After 12 years in city government, Robert D. Palmquist decided he had a thing or two to say on the subject.
In fact, Palmquist, the former mayor of North Salt Lake, was awarded his doctorate last year and wrote his dissertation on budgets and budget procedures of 60 small cities and towns in Utah."I found that the size of a city council and its composition _ the sex, age and religion of the council members _ has nothing to do with the way they spend their city's money," he said.
"Rather, the city's location is the key _ whether it is isolated, a suburb of a big city or in a group of small cities. Suburbs didn't have to spend a lot of money for recreation, for instance, because the people who live in suburbs can go to the nearby big city for entertainment.
"Isolated cities have to provide medical facilities, recreation and other things for their citizens because there are no big cities around. And when several small cities are located near each other they can provide a lot by working together and pooling their resources."
He started working on a doctorate at the University of Utah in 1977, and, when he left office, he worked full time on his studies and also taught political science at the U. By the time he was awarded his doctorate in 1988, Palmquist already had earned two master's degrees, one in school administration he had earned while serving in the U.S. Air Force and another in public administration from the U. in 1981.
A robust, tanned 59, Palmquist says he doesn't want to be retired and would like to teach political science in a college or university, but he doesn't want to leave North Salt Lake, he says, so he is hoping to find a college teaching challenge in the Salt Lake area.
Palmquist, who served two years on the North Salt Lake Planning Commission, was elected to the City Council for a two-year term in 1975 and was elected mayor in 1977 and again in 1981. He chose not to run again and left office at the end of his term in December 1985.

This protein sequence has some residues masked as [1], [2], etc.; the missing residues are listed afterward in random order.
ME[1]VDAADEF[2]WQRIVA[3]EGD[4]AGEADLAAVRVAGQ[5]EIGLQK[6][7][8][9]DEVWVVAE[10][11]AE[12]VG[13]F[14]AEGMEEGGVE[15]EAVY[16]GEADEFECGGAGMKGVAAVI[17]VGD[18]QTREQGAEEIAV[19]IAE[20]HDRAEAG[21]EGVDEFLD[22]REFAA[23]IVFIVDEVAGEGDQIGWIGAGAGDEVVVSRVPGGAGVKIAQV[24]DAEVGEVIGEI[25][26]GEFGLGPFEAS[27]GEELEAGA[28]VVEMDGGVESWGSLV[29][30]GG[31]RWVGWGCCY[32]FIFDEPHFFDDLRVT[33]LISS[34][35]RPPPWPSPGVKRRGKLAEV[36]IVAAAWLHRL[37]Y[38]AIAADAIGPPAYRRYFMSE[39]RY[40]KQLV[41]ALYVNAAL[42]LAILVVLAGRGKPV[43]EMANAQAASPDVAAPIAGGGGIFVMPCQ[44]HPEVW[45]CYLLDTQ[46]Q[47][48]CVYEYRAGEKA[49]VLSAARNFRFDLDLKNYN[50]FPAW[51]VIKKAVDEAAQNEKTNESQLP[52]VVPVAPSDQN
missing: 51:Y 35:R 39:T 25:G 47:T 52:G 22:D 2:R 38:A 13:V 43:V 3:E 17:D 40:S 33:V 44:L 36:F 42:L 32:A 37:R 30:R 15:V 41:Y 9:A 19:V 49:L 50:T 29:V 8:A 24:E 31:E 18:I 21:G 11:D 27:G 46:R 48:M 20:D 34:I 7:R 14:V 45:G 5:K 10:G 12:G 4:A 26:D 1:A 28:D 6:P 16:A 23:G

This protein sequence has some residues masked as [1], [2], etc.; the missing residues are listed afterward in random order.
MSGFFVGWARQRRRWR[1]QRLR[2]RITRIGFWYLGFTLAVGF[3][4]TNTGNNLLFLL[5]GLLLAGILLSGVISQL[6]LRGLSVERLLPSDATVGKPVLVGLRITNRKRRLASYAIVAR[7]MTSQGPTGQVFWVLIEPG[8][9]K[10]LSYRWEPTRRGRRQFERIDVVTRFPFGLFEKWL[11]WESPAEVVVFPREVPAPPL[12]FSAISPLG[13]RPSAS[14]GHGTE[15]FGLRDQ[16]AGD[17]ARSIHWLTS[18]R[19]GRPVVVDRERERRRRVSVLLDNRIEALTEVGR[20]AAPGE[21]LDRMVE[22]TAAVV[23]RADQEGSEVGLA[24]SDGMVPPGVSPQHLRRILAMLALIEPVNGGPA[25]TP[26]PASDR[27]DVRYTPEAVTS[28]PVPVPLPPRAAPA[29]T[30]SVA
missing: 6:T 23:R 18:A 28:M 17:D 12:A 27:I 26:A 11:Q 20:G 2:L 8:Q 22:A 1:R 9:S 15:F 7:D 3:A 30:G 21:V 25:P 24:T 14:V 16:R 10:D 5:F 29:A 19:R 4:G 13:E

But Palmquist left his mark, and citizens were enshrined his memory by naming a city park after him. Palmquist Park is about a block away from Palmquist's home on 350 East Street.
Tales of Palmquist's stint in public life barely scratches the surface of the life of the man, who is a retired Air Force pilot with 1,300 combat flying hours from two wars.
A native of Murray, Palmquist graduated from Murray High School in 1947. He earned a degree in elementary education at the U. in 1950. He spent three months teaching at Monroe School in Granger in the Granite School District before he joined the Air Force during the Korean War in 1950.
Once in the service, Palmquist graduated from officers' candidate school and became a B26 bomber pilot, flying low-level night bombing missions during the war. Afterward, he stayed in the service and flew KC97 and KC135 tankers all over the world, refueling jet fighters in the skies over Canada, Alaska, the Far East and Europe.
During the Vietnam War, he flew AC47 gunships, known as Puff the Magic Dragons. Toward the end of the war, Palmquist was sent to Ft. Leavenworth, Kansas, where he was an adviser to the faculty of the Army Command and General Staff College.
He came to Hill Air Force Base in 1971 as a special projects officer helping to provide Utah's public schools with Air Force training materials.
When he ended his Air Force career in 1974 as a lieutenant colonel, he had 24 years service and had a total of 8,000 flying hours.
"I never flew a private plane and don't really have any interest in doing that," Palmquist said. "I'm happy now to let others fly while I relax."
He and his wife, Shirley, who is in charge of retirement accounts at First Federal Savings & Loan in Salt Lake City, have three grown children and 13 grandchildren.
"We've traveled all over. We love it," Palmquist said. "We have been to Europe twice in the past few years and all over the United States. And we've had a few cruises, too."
The former mayor enjoys reading history and biographies and intends, he says, to write a book this year about small cities, what makes them tick and how they can be more efficient.
"Everyone in a city can get involved in city government in some way. They will be helping themselves and their city by doing so," he said.
Palmquist said he liked being mayor. "There were a lot of tough moments. You can't always please everyone. But I got a lot of satisfaction out of being mayor.
"I play golf with the city's present mayor, Jake Simmons, and I especially enjoy not being mayor when he tells me about the tough spots he's been in since being elected."